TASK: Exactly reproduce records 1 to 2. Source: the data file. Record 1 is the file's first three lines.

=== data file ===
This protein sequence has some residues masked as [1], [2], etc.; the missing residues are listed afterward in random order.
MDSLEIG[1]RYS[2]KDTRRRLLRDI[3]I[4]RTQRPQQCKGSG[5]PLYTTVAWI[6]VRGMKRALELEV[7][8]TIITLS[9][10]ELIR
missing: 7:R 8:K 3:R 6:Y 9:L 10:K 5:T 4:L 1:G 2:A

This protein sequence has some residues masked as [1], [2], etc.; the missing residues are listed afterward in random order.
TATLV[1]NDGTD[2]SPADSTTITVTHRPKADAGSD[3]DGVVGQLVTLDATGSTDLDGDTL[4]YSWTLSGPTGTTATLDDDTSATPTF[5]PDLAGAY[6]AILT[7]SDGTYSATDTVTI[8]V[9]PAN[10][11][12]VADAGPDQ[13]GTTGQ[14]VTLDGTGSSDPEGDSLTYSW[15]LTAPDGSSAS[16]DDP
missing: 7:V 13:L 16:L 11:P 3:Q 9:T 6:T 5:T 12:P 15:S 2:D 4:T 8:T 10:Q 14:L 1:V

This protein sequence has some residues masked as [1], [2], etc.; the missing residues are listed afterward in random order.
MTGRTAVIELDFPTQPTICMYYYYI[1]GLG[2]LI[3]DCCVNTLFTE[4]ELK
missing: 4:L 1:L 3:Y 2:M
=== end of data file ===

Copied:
This protein sequence has some residues masked as [1], [2], etc.; the missing residues are listed afterward in random order.
MDSLEIG[1]RYS[2]KDTRRRLLRDI[3]I[4]RTQRPQQCKGSG[5]PLYTTVAWI[6]VRGMKRALELEV[7][8]TIITLS[9][10]ELIR
missing: 7:R 8:K 3:R 6:Y 9:L 10:K 5:T 4:L 1:G 2:A

This protein sequence has some residues masked as [1], [2], etc.; the missing residues are listed afterward in random order.
TATLV[1]NDGTD[2]SPADSTTITVTHRPKADAGSD[3]DGVVGQLVTLDATGSTDLDGDTL[4]YSWTLSGPTGTTATLDDDTSATPTF[5]PDLAGAY[6]AILT[7]SDGTYSATDTVTI[8]V[9]PAN[10][11][12]VADAGPDQ[13]GTTGQ[14]VTLDGTGSSDPEGDSLTYSW[15]LTAPDGSSAS[16]DDP
missing: 7:V 13:L 16:L 11:P 3:Q 9:T 6:T 5:T 12:P 15:S 2:D 4:T 8:T 10:Q 14:L 1:V